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Team Science Workshops

 


 

Team Science

 
The theme of this workshop is Team Science and how it can help us to build and execute better collaborations to address topics in both education and research. I hope you will consider joining us because we will be addressing Team Science not as a purely academic subject but in the context of preparing for the next major initiative for IEC: a broadly-based program similar in scale to the Experiment Centric Pedagogy project that led to the formation of the IEC.

 

Watch Part 1 On-Demand

 

Watch Part 2 On-Demand

 


 

Agenda: Workshop Session Part 1

 
  • (15 Minutes) Welcome and brief overview of the social dynamics of teaming, ground rules, charters
  • (45 Minutes) Breakouts - Two teams will be assigned to each breakout. Each team will introduce itself and present its ideas for feedback from the other team. The total time for each team, including Q&A, is 20 minutes. Each team will designate someone to take notes for Report Out.
  • (20 Minutes) Report Out - Each team has 2 minutes to share highlights of their meeting in the breakout.
  • (10 Minutes) Discussion of next steps - tasks to be completed before the second workshop session.

    Additional instructions will be provided to cover the activities between sessions, during Workshop Session 2 and after Workshop Session 2. The overall goal is to write a one page description of the team's ideas, identify a program at NSF or another agency appropriate for submitting the idea and then send the one-pager to the responsible program officer for feedback. To assist this process, NSF program officers are being asked to provide a short video describing their programs that will be posted on the IEC website.

    Questions? Please contact Claire Seifert at cseifert@iec.org

 

Pre-Recorded Video Introductions

Speaker:
Hector Erives-Contreas, University of Texas at El Paso

Speaker:
Petronella James, Morgan State University


 

Panelists



Ken Connor
Emeritus Professor Department of Electrical, Computer, and Systems Engineering (ECSE)
Rensselaer Polytechnic Institute


Kenneth Connor is an emeritus professor in the Department of Electrical, Computer, and Systems Engineering (ECSE) at Rensselaer Polytechnic Institute (RPI) where he taught courses on electromagnetics, electronics and instrumentation, plasma physics, electric power, and general engineering. His research involves plasma physics, electromagnetics, photonics, biomedical sensors, engineering education, diversity in the engineering workforce, and technology enhanced learning. He learned problem solving from his father (who ran a gray iron foundry), his mother (a nurse) and grandparents (dairy farmers). He has had the great good fortune to always work with amazing people, most recently the members and leadership of the Inclusive Engineering Consortium (IEC) from HBCU and HSI ECE programs and the faculty, staff and students of the Lighting Enabled Systems and Applications (LESA) ERC, where he was Education Director until his retirement in 2018. He was RPI ECSE Department Head from 2001 to 2008 and served on the board of the ECE Department Heads Association (ECEDHA) from 2003 to 2008. He is a Life Fellow of the IEEE.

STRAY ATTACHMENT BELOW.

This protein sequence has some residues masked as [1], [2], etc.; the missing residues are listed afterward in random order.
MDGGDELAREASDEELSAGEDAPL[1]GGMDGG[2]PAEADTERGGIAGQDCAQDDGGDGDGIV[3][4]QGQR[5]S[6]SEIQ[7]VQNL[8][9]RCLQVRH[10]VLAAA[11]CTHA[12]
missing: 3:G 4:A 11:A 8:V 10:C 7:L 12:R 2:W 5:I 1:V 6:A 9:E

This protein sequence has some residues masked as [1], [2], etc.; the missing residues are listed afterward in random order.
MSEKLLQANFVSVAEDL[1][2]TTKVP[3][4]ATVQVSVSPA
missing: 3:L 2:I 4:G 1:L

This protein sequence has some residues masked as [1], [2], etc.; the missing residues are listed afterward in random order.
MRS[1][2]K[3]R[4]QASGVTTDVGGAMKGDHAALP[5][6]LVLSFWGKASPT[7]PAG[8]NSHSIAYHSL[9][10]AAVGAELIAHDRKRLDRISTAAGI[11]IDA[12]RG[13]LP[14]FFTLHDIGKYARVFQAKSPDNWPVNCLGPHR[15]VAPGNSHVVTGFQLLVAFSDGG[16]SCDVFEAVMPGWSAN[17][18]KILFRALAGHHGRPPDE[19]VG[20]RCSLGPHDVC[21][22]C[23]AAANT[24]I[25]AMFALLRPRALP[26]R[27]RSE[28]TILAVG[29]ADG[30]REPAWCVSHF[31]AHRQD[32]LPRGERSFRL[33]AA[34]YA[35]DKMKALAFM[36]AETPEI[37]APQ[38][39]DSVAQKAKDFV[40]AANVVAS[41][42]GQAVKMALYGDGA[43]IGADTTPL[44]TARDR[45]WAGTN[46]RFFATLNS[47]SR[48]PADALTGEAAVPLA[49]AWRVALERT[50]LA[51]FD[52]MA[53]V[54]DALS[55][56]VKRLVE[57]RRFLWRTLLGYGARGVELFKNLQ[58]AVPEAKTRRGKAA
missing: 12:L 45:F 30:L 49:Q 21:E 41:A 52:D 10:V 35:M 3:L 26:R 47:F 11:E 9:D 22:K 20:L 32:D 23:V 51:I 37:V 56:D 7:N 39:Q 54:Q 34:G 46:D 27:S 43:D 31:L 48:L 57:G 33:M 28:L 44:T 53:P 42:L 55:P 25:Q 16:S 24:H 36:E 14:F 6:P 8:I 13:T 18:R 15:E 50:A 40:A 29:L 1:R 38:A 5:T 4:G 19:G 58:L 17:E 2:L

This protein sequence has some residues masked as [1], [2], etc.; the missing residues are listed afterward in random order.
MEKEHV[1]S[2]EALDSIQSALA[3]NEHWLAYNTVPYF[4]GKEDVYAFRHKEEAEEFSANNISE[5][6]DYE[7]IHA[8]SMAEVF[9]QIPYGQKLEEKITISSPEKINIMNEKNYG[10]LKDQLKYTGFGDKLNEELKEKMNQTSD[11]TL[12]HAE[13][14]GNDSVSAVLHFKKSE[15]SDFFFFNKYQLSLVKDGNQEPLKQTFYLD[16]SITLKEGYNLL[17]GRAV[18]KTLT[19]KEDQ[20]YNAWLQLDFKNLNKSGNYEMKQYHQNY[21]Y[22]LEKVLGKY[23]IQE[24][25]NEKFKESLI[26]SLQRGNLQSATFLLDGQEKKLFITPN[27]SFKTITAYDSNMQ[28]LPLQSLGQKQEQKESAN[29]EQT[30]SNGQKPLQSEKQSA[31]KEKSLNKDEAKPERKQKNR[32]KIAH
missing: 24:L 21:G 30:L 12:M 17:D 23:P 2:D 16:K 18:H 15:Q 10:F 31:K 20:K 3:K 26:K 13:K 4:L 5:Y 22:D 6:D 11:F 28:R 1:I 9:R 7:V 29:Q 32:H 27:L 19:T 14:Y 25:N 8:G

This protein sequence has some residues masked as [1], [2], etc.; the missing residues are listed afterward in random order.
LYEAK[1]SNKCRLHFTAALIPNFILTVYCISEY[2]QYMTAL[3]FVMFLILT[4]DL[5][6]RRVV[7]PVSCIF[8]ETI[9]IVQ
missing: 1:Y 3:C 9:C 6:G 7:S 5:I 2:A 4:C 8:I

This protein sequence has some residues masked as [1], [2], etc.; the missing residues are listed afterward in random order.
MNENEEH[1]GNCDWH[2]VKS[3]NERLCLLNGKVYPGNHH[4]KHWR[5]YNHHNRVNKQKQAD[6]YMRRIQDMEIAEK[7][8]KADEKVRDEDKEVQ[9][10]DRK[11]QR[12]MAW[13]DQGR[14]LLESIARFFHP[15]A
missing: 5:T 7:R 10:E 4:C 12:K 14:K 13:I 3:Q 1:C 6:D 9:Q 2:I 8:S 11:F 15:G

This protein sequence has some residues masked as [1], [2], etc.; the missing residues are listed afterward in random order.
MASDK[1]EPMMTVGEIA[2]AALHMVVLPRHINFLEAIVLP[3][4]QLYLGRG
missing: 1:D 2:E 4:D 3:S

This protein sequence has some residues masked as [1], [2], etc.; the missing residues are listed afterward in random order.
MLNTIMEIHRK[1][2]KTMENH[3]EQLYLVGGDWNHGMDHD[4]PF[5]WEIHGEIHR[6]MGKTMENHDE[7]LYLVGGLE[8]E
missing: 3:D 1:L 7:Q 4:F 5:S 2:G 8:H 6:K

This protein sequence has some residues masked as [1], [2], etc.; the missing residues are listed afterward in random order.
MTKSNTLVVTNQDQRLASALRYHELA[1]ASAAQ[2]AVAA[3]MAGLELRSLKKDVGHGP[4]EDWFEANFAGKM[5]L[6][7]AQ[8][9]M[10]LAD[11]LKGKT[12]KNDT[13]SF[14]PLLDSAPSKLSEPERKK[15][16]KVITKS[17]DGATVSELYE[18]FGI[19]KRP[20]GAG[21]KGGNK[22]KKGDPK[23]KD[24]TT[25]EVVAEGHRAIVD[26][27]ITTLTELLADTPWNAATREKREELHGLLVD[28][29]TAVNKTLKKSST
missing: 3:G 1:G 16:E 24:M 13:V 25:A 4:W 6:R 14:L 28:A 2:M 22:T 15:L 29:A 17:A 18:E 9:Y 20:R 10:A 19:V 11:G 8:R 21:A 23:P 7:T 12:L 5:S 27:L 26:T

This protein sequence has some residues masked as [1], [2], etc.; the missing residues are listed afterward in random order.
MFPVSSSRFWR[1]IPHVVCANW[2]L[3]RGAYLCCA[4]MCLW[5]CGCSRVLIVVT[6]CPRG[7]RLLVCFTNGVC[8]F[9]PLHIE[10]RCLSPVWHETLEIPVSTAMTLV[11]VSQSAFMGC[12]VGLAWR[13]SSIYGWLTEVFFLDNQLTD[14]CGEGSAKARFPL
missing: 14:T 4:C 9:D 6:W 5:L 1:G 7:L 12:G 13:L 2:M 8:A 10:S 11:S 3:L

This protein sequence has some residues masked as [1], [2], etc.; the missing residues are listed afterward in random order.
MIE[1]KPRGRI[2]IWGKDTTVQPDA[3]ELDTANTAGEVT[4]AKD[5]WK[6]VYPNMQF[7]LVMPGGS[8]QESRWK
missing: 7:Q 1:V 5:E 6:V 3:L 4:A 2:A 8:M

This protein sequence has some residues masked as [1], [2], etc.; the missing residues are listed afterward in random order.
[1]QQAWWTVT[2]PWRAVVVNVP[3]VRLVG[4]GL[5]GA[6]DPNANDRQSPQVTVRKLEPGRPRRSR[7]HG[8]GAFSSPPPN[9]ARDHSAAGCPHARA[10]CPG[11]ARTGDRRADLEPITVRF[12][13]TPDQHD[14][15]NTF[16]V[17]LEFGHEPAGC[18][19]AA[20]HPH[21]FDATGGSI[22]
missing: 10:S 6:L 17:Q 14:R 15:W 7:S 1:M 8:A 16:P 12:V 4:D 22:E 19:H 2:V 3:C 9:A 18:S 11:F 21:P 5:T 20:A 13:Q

Edward Char
Assistant Chair Department of Electrical and Computer Engineering
Villanova University


Mr. Edward Char has Bachelor of Arts in Electrical Engineering and Master of Electrical Engineering degrees from Villanova. He has been a faculty member of the Electrical and Computer Engineering Department at Villanova where he is currently a Professor of the Practice and Assistant Chair of the ECE department. He is the faculty advisor for Villanova’s chapter of Eta Kappa Nu and has received 5 teaching awards in his time there.
 
 
 
 
 

Alan Johnston
Associate Teaching Professor Electrical and Computer Engineering
Villanova University